London Latest - Heavy Metal; Breath-Taking View; BOA Says Medals Will Come

(ATR) Athletes react to heaviest Olympic medals in history ... Spectators in good spirits despite Aquatics Center's obstructed views ... Team GB chef de mission says it's still early in the Games ... More inside ...

BOA Says Medals Will Come

The British Olympic Association isn’t falling prey to media concerns the home team won’t meet its medal target.

At the time of writing on day three of competition, the Brits are 20th with four medals, no gold.

But, BOA CEO Andy Hunt told reporters Tuesday morning, it’s still early in the Games.

"They are to come, for sure. I remain confident."

Prior to the Games, the BOA said it wanted "more medals in more sports" and a total of 48 medals in London.

Hunt added that, most critically, Team GB remains confident.

"The athletes remain confident. There is no sense among the team that we are not delivering."

An Australian reporter noted that, currently, the Aussies are ahead of Great Britain in the medal tally.

"We don’t intend for that to last too long," quipped BOA chairman Colin Moynihan with a smile. "The rowing starts tomorrow. You're welcome to join me for a few days."

Moynihan said he enjoyed the "friendly rivalry" with Australia. In that spirit, his Australian counterpart John Coates will participate in a joint press conference next week.

Heavy Metal

Amid the joy of being awarded an Olympic medal, London athletes usually have a similar reaction to wearing it: It’s heavy.

"The thing I said when I put it around my neck was, ‘Man, this thing’s got some weight to it,' but it’s cool," said U.S.archery silver medalist Brady Ellison. "I was fortunate enough to win some medals at Pan Ams last year and this one is twice as heavy."

In a nice mix of humor and product placement, his teammate Jake Kaminski added, "It’s about twice as heavy as a bottle of Coke."

The London medals are the heaviest Olympic medals in history, weighing 375-400 grams (up to 14 ounces, or nearly a pound). They are 85 mm in diameter. The 1936 Garmisch-Partenkirchen Winter Olympics medal was 100 mm in diameter, but was presented to athletes in a box instead of placed around their necks.

Weightlifters and wrestlers probably won’t have a problem, but for some of the more slender athletes, the heavy medals could be dangerous. A U.S. diving coach cautioned bronze medalist David Boudia, "Don’t hurt your neck, you still have to dive."

Breath-Taking View

The view from the top of the Aquatics Center is indeed breath-taking, as many spectators have to catch their breath after making the long climb to their seats.

"I don’t normally suffer vertigo, but it’s a little high up here," said one spectator.

Organizers did not sell the highest rows of seats for 10-meter diving events because of obstructed views caused by the sloping wave-like roof. About 3,000 total seats across several sessions had partially obstructed views and those seat-holders were offered a refund.

However, a LOCOG spokesman tells ATR that only 20 or so ticket holders requested a refund. "We’re also offered a partial refund for anyone who attends and is not happy with the experience," he said.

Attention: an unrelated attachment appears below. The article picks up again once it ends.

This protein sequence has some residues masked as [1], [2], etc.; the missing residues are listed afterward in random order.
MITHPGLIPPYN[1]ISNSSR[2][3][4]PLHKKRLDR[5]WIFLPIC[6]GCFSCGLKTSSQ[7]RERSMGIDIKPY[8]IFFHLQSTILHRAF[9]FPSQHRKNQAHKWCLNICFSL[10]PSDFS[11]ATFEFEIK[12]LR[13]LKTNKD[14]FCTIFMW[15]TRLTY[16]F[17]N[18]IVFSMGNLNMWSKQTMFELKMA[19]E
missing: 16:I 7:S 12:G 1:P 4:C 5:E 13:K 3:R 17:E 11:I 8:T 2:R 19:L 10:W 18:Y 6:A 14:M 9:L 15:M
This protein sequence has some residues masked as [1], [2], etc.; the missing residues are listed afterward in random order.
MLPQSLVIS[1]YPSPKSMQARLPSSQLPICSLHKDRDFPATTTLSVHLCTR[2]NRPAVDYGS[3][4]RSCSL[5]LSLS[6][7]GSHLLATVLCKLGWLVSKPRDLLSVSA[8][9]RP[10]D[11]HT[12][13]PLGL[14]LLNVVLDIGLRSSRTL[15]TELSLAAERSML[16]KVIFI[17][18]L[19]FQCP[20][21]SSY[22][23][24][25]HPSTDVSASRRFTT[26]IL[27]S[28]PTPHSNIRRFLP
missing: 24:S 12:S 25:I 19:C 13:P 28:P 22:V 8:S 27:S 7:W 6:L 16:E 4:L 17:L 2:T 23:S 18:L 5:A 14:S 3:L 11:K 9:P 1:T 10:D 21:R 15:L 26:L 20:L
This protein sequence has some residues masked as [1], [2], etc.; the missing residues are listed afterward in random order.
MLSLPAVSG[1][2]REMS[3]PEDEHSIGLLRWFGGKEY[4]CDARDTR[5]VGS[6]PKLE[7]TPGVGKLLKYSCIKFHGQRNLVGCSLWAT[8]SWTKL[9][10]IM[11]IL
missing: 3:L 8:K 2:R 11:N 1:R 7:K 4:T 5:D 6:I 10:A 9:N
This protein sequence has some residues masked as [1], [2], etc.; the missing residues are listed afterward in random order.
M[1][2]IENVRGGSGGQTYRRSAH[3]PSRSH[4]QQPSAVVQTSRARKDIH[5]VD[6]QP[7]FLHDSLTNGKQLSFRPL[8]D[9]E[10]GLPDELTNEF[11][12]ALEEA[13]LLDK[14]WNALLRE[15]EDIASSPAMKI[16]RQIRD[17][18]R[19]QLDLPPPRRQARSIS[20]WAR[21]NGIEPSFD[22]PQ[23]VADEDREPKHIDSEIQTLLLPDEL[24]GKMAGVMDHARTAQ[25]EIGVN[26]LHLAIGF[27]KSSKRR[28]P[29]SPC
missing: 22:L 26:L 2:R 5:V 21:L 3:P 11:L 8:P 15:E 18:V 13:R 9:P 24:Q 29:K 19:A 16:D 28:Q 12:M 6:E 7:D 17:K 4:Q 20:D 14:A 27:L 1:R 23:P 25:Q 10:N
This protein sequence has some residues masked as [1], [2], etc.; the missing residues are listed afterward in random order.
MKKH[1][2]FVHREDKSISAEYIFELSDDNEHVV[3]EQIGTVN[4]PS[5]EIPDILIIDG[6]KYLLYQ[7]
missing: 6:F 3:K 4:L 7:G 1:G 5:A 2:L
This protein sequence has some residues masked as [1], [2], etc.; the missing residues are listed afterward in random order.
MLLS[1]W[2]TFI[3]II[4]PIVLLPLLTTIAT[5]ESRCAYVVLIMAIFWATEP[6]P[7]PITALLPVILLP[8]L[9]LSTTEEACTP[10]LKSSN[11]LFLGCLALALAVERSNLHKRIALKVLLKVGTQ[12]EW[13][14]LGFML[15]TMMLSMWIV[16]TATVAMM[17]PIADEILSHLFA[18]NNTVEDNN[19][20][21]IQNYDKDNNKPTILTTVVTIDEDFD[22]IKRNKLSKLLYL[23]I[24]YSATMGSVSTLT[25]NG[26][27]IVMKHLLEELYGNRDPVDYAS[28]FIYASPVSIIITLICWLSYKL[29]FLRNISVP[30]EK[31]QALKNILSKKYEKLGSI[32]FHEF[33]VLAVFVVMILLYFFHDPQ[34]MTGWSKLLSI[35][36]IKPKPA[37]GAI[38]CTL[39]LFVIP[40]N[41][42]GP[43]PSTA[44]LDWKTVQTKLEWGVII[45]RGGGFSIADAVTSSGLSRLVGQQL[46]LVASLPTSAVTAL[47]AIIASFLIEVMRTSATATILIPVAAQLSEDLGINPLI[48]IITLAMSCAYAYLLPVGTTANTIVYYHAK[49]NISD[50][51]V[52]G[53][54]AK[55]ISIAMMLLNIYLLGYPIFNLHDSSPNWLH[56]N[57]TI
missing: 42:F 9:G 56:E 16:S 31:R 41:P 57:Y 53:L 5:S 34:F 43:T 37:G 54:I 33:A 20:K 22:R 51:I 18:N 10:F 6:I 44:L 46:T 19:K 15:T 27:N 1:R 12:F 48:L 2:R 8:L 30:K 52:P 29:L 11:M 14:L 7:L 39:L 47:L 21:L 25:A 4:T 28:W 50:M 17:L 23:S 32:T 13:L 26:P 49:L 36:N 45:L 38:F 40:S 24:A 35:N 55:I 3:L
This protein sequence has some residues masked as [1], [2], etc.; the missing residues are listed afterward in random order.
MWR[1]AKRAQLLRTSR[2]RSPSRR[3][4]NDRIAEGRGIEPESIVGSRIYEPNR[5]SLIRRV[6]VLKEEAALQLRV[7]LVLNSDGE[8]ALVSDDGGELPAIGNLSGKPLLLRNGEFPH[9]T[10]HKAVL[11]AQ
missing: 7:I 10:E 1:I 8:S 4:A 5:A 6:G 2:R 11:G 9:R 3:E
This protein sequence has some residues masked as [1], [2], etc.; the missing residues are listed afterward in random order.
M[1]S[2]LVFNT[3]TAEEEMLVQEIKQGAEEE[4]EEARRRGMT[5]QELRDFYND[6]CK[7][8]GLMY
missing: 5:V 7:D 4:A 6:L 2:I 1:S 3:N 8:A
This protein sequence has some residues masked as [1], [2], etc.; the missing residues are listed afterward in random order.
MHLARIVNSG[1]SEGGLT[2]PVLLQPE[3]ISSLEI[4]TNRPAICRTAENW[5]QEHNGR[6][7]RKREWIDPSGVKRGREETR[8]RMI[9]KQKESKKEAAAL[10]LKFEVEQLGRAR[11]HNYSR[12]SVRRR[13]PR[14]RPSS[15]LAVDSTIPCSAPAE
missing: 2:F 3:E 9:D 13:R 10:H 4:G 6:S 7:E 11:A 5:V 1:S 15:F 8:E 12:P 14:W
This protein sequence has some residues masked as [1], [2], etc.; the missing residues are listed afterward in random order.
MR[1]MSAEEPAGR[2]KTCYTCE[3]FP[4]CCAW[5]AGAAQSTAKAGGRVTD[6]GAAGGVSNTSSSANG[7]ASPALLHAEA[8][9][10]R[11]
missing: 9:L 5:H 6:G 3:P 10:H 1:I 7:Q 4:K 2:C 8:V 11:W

Alexa Conder, who brought her 7-year-old daughter Amy to the men’s synchronized 10-meter platform event, did not turn back her 50-pound tickets even though the sightlines weren’t optimal.

"We have to duck down," she said. "We’re missing the tops of their heads."

They didn’t stay in those seats, though, choosing to move closer to the diving well into some of the unsold seats which actually had better views.

Spectators could also see the action on two large television screens that hung from the roof.

Strong Sales for Olympic Video Games

International Sports Multimedia chairman and CEO Ray Goldsmith tells Around the Rings he’s "naturally very pleased" by the performance of ISM’s best-selling Olympic video games.

As the IOC's exclusive worldwide interactive entertainment software licensee, ISM put a couple of titles on sale ahead of London 2012.

The sixth summer edition of the official Olympics franchise has hit No. 1 in the U.K. plus a few other key markets around the world, Goldsmith tells ATR.

Games focus by the public has also led to a 21 percent increase in weekly sales of "Mario & Sonic at the London 2012 Olympics" despite the title hitting shelves 38 weeks ago.

In a first for the Olympics, smartphone games, Web-based mini games and Facebook social games are also tracking well, says Goldsmith, with 8 million users already and an estimated 30 million by the close of the Games.

Gymnastics Role for Tennis Chief

International Tennis Federation president Francesco Ricci Bitti handed out gymnastics medals Monday night following the men’s team finals.

The incoming head of the Association of Summer Olympic International Federations doled out gold to China’s gymnasts, silver to Japan and a surprise bronze to Team GB, their first team gymnastics medal since 1912.

Spectator Attendance

LOCOG reports spectator attendance figures of 856,000 for Saturday (86 percent of seats full); 900,000 for Sunday (92 percent full) and 370,000 for Monday (88 percent full). There was no football Monday, hence the big dropoff.

Reported by Ed Hula III and Karen Rosen

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